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Marijuana Legalization: What Everyone Should Know

The best way to experiment with legalization may be to try a small amount, and then wait and see how society feels.

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This fall, three states — Colorado, Washington, and Oregon — will vote on different flavors of marijuana legalization, and the results could potentially deliver a massive blow to the 75-year-old prohibition on the drug in the United States.

And just in time for this national debate comes Marijuana Legalization: What Everyone Needs to Know, co-authored by Oakland-based researcher Beau Kilmer, who is the co-director of the Drug Policy Research Center at the nonpartisan think tank RAND Corporation. Kilmer researched and wrote the 266-page analysis with Carnegie Mellon University public policy professor Jonathan P. Caulkins, Pepperdine University public policy professor Angela Hawken, and UCLA public policy professor Mark A.R. Kleiman.

Drawing upon the latest empirical research and organized into fifteen chapters based on frequently asked questions about cannabis legalization, the book is an essential read, and is destined to become indispensable in the field of drug policy research.

Kilmer was one of the authors who appeared at "Home Grown Author Night," a free event held at Oaksterdam on July 21 that I hosted and the Express sponsored. Kilmer appeared alongside Blood Diamonds and Pot, Inc. author Greg Campbell; Isaac Campos, a historian and author of Homegrown; and esteemed grower and author Ed Rosenthal.

During his talk, Kilmer emphasized that drug warriors and reformers need to define their terms when they talk about "marijuana legalization" — an idea that includes a spectrum of approaches, from national pot legalization with no limits on possession, cultivation, manufacture, sales, and marketing to incremental state-level reforms like "decriminalization" — the removal of penalties for personal possession of pot. "Definitions matter. The devil is in the details," Kilmer said. "Legalization is more than a binary proposition. It's not just yes or no."

For example, Washington's ballot Initiative 502 would legalize weed possession for adults over 21, and set up a system to tax and regulate its growth and sale. But the details have split the marijuana-law-reform community in Washington, said Vivian McPeak, organizer of the annual Seattle Hempfest, which attracts some 250,000 people.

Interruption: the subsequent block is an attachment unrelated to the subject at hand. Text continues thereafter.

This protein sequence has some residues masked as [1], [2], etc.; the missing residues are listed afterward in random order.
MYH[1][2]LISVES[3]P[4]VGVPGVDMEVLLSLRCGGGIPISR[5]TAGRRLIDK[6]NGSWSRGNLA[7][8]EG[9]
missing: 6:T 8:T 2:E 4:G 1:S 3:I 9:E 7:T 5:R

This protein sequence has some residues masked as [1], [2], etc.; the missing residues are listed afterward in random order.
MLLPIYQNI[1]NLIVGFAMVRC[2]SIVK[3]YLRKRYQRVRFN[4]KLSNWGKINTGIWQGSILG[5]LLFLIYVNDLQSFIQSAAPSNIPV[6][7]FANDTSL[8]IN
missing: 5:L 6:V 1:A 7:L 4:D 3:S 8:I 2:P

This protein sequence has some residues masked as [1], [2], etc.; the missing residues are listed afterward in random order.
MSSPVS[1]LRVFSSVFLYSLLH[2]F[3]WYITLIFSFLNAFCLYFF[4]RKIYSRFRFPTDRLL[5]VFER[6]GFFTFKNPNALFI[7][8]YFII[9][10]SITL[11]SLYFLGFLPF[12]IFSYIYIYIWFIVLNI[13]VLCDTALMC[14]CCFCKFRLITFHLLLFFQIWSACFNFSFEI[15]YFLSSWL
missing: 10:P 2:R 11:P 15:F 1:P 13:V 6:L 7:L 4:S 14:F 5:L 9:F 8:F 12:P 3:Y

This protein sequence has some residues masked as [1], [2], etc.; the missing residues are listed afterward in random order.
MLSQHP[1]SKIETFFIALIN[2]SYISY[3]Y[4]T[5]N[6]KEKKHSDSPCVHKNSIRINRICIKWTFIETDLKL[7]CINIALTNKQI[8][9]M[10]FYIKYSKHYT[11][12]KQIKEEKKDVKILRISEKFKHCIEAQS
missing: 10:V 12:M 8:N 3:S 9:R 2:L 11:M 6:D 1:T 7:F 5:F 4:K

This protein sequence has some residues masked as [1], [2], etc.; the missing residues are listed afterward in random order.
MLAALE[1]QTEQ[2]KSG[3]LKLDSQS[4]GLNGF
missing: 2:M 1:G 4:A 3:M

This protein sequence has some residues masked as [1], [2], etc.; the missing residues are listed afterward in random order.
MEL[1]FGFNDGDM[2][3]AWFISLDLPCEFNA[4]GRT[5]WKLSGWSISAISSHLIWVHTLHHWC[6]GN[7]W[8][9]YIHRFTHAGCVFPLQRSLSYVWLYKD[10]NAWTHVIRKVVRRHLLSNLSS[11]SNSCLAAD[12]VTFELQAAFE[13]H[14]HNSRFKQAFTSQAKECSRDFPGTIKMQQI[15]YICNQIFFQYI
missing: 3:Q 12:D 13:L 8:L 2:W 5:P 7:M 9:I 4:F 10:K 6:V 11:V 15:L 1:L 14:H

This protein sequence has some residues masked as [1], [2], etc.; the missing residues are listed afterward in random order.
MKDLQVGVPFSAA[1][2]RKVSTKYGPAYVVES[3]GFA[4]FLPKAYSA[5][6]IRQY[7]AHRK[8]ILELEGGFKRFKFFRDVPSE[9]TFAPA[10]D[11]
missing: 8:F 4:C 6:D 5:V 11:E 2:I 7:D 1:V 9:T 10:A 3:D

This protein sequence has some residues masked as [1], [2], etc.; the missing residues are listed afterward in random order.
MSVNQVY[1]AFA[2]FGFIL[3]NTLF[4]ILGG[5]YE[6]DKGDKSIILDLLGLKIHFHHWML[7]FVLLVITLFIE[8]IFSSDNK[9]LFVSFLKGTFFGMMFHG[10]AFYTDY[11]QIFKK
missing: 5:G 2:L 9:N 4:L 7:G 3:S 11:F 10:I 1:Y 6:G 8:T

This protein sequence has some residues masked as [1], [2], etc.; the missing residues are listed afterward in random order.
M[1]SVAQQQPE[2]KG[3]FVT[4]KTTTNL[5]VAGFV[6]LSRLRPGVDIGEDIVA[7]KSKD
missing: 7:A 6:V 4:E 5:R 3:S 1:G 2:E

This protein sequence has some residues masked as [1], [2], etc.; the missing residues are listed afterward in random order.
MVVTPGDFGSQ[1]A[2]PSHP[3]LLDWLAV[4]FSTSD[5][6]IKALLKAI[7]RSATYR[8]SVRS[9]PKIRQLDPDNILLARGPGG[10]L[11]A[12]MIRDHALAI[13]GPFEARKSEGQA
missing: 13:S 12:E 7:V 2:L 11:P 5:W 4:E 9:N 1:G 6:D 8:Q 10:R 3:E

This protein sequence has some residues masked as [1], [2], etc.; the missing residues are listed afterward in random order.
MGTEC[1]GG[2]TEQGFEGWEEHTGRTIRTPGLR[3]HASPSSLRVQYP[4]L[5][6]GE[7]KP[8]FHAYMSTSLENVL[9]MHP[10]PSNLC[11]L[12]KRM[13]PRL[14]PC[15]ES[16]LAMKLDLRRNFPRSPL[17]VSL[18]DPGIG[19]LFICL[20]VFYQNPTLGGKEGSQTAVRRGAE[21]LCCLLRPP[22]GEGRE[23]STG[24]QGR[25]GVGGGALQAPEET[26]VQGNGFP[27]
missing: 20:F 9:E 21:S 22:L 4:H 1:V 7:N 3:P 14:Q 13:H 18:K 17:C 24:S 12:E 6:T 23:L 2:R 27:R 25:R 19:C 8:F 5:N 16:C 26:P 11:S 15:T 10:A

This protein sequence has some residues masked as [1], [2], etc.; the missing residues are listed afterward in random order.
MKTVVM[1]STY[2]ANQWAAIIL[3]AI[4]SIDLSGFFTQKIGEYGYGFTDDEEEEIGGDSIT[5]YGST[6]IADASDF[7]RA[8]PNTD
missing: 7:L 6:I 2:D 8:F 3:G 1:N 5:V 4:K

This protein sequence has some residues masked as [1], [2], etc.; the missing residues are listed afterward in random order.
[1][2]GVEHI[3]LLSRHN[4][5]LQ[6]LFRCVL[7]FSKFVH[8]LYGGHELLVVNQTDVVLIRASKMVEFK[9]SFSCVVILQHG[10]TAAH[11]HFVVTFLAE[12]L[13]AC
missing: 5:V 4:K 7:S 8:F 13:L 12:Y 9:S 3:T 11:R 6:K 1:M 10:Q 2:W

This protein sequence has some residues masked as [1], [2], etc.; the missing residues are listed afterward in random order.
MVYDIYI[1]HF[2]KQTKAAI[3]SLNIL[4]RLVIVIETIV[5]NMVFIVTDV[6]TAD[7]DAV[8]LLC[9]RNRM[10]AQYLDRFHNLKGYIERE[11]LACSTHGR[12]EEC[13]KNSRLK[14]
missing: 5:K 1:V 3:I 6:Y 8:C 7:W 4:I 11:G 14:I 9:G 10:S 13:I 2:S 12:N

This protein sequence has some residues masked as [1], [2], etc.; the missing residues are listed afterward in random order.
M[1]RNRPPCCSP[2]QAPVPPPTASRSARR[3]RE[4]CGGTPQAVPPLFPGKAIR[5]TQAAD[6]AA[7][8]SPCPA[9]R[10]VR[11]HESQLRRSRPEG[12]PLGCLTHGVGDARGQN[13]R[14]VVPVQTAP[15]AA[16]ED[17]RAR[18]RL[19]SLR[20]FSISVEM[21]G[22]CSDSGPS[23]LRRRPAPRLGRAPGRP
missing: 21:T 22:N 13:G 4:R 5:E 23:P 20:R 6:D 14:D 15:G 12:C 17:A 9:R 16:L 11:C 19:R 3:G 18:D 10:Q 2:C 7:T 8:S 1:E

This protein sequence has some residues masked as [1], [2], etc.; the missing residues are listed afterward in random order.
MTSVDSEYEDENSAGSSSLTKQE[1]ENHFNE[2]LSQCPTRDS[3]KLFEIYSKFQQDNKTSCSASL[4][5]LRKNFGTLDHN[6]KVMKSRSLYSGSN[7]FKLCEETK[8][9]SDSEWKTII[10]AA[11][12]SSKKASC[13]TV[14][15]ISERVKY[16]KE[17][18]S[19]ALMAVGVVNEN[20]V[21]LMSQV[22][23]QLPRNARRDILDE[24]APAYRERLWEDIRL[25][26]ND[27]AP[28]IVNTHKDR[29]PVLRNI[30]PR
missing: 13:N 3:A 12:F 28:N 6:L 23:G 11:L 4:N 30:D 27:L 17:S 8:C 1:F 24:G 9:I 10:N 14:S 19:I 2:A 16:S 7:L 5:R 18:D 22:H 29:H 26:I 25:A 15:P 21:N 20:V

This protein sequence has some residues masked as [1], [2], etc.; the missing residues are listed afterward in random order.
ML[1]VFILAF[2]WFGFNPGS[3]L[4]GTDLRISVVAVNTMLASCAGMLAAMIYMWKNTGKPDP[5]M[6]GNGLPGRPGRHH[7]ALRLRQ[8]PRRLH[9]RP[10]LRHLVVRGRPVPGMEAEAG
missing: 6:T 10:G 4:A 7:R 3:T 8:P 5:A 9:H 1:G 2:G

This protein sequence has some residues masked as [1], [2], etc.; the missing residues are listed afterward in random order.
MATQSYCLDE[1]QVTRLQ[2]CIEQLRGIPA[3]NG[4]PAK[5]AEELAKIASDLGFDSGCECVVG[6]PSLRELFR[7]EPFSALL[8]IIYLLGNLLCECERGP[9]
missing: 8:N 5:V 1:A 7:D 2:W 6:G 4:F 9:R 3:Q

Just like with Proposition 19 in California in 2010, full-throttle legalizers in Washington have allied with drug warriors to denounce Initiative 502, noting that it criminalizes adults under 21, and contains onerous provisions about driving with THC in one's system.

Sober drivers with any THC in their system will likely be imprisoned under the initiative's zero tolerance provision for those under 21. The initiative also limits adults over 21 to five nanograms of THC per milliliter of blood, a limit that critics note will likely imprison some regular cannabis users who are driving sober, but still have remnants of the drug in their bodies. Medical tests have shown that regular users who are sober may have five nanograms or higher of THC per milliliter of blood.

Seattle Hempfest has taken a "neutral" position on 502, McPeak said.

Marijuana Legalization: What Everyone Needs to Know uses short chapters titled as questions like "What Is Marijuana and What Would It Mean to Legalize It?" to define the murky terms of the debate and explore their ramifications. The argument often boils down to personal values. "Some people are morally opposed to intoxication," said Kilmer. "Others are morally opposed to having the government tell them what do with their bodies."

All four researchers agreed on the answers to the questions posed in the first fifteen chapters. For example: "Can Industrial Hemp Save the Planet?" Nope. Also: "What Are the Risks of Using Marijuana?" Well, on average, a person will be arrested just once for every 4,000 days of use — so not that much. But the researchers diverged in the final chapter: "What Do the Authors Think About Marijuana Legalization?"

None of them agree with the current policies, but their prescriptions differ. Hawken wrote: "I think it's pretty clear the cost-benefit balance is in favor of loosening the reins on marijuana." She advocates for the right of states to experiment with a "loosening-the-reins" approach combined with strict penalties for problem users. On medical pot, Hawken wrote, "I would rather we stop playing this game."

Caulkins supports "middle-path" options like decriminalization plus allowing home growing and sharing, but not allowing commercial production and sale.

Kleiman is more liberal, supporting personal growing, use and sharing, but not sales. He supports consumer-owned co-ops, taxes to keep prices high, and a ban on advertising anything except simple statements about prices and the chemical content of the product. Kleiman also supports a state monopoly to do the same job of "making marijuana legally available without making it cheap or allowing it to be heavily promoted."

Kilmer, meanwhile, frets over the potential influence of a legal marijuana lobby, given the alcohol lobby's enormous clout. "Private interests prioritize profit, not public health or public safety," he wrote. He's also a strong advocate for a "sunset provision" to any legalization measure, as a way to short-circuit the power of a potential pot lobby.

Given all the variables in legalization, Kilmer is fundamentally an incrementalist, arguing that we should not go from full-throttle prohibition to full-throttle legalization. Smaller-scale approaches are "inherently less risky," he wrote.

Much like smoking pot, the best way to experiment with legalization may be to take one small puff, then wait a while and see how society feels.

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